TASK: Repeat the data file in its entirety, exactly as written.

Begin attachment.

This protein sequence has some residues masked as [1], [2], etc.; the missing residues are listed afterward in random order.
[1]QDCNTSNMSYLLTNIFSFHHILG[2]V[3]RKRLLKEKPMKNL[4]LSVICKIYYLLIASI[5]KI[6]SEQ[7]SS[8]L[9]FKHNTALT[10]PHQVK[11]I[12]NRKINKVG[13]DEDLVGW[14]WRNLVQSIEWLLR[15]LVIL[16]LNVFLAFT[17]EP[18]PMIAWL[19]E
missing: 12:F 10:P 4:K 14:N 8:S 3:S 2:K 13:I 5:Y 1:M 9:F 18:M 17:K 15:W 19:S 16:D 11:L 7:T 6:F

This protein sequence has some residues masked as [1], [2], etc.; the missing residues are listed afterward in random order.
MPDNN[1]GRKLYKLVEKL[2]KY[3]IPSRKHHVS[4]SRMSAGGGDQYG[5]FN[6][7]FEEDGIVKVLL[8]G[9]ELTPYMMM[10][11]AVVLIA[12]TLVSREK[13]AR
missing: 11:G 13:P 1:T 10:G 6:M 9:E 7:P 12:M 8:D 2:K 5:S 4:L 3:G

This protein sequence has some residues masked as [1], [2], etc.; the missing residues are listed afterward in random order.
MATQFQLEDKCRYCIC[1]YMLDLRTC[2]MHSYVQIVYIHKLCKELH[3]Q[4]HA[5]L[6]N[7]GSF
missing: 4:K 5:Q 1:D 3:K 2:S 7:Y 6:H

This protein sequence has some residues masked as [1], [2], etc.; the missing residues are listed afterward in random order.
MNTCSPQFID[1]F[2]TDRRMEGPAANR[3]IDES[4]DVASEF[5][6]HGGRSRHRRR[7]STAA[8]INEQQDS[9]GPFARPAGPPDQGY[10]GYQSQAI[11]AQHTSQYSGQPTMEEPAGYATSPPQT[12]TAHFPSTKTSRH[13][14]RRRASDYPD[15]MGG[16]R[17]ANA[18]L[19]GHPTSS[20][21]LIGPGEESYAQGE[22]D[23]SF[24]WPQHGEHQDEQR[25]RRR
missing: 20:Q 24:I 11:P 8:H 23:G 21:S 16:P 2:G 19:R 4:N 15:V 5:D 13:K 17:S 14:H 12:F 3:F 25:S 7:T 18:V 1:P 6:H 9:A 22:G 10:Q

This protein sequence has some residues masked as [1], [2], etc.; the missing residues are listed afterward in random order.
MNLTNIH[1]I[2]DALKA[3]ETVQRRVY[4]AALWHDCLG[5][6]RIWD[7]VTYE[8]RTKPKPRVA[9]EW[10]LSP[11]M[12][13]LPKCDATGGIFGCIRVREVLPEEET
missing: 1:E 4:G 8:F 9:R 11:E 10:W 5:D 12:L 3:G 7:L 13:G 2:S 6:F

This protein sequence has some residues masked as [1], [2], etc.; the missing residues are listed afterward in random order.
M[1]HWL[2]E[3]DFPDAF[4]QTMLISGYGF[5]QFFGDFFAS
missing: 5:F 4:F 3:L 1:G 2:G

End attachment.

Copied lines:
This protein sequence has some residues masked as [1], [2], etc.; the missing residues are listed afterward in random order.
[1]QDCNTSNMSYLLTNIFSFHHILG[2]V[3]RKRLLKEKPMKNL[4]LSVICKIYYLLIASI[5]KI[6]SEQ[7]SS[8]L[9]FKHNTALT[10]PHQVK[11]I[12]NRKINKVG[13]DEDLVGW[14]WRNLVQSIEWLLR[15]LVIL[16]LNVFLAFT[17]EP[18]PMIAWL[19]E
missing: 12:F 10:P 4:K 14:N 8:S 3:S 2:K 13:I 5:Y 1:M 9:F 18:M 17:K 15:W 19:S 16:D 11:L 7:T 6:F

This protein sequence has some residues masked as [1], [2], etc.; the missing residues are listed afterward in random order.
MPDNN[1]GRKLYKLVEKL[2]KY[3]IPSRKHHVS[4]SRMSAGGGDQYG[5]FN[6][7]FEEDGIVKVLL[8]G[9]ELTPYMMM[10][11]AVVLIA[12]TLVSREK[13]AR
missing: 11:G 13:P 1:T 10:G 6:M 9:E 7:P 12:M 8:D 2:K 5:S 4:L 3:G

This protein sequence has some residues masked as [1], [2], etc.; the missing residues are listed afterward in random order.
MATQFQLEDKCRYCIC[1]YMLDLRTC[2]MHSYVQIVYIHKLCKELH[3]Q[4]HA[5]L[6]N[7]GSF
missing: 4:K 5:Q 1:D 3:K 2:S 7:Y 6:H

This protein sequence has some residues masked as [1], [2], etc.; the missing residues are listed afterward in random order.
MNTCSPQFID[1]F[2]TDRRMEGPAANR[3]IDES[4]DVASEF[5][6]HGGRSRHRRR[7]STAA[8]INEQQDS[9]GPFARPAGPPDQGY[10]GYQSQAI[11]AQHTSQYSGQPTMEEPAGYATSPPQT[12]TAHFPSTKTSRH[13][14]RRRASDYPD[15]MGG[16]R[17]ANA[18]L[19]GHPTSS[20][21]LIGPGEESYAQGE[22]D[23]SF[24]WPQHGEHQDEQR[25]RRR
missing: 20:Q 24:I 11:P 8:H 23:G 21:S 16:P 2:G 19:R 4:N 15:V 5:D 13:K 17:S 14:H 12:F 3:F 25:S 7:T 18:V 1:P 6:H 9:A 22:G 10:Q

This protein sequence has some residues masked as [1], [2], etc.; the missing residues are listed afterward in random order.
MNLTNIH[1]I[2]DALKA[3]ETVQRRVY[4]AALWHDCLG[5][6]RIWD[7]VTYE[8]RTKPKPRVA[9]EW[10]LSP[11]M[12][13]LPKCDATGGIFGCIRVREVLPEEET
missing: 1:E 4:G 8:F 9:R 11:E 10:W 5:D 12:L 3:G 7:L 13:G 2:S 6:F

This protein sequence has some residues masked as [1], [2], etc.; the missing residues are listed afterward in random order.
M[1]HWL[2]E[3]DFPDAF[4]QTMLISGYGF[5]QFFGDFFAS
missing: 5:F 4:F 3:L 1:G 2:G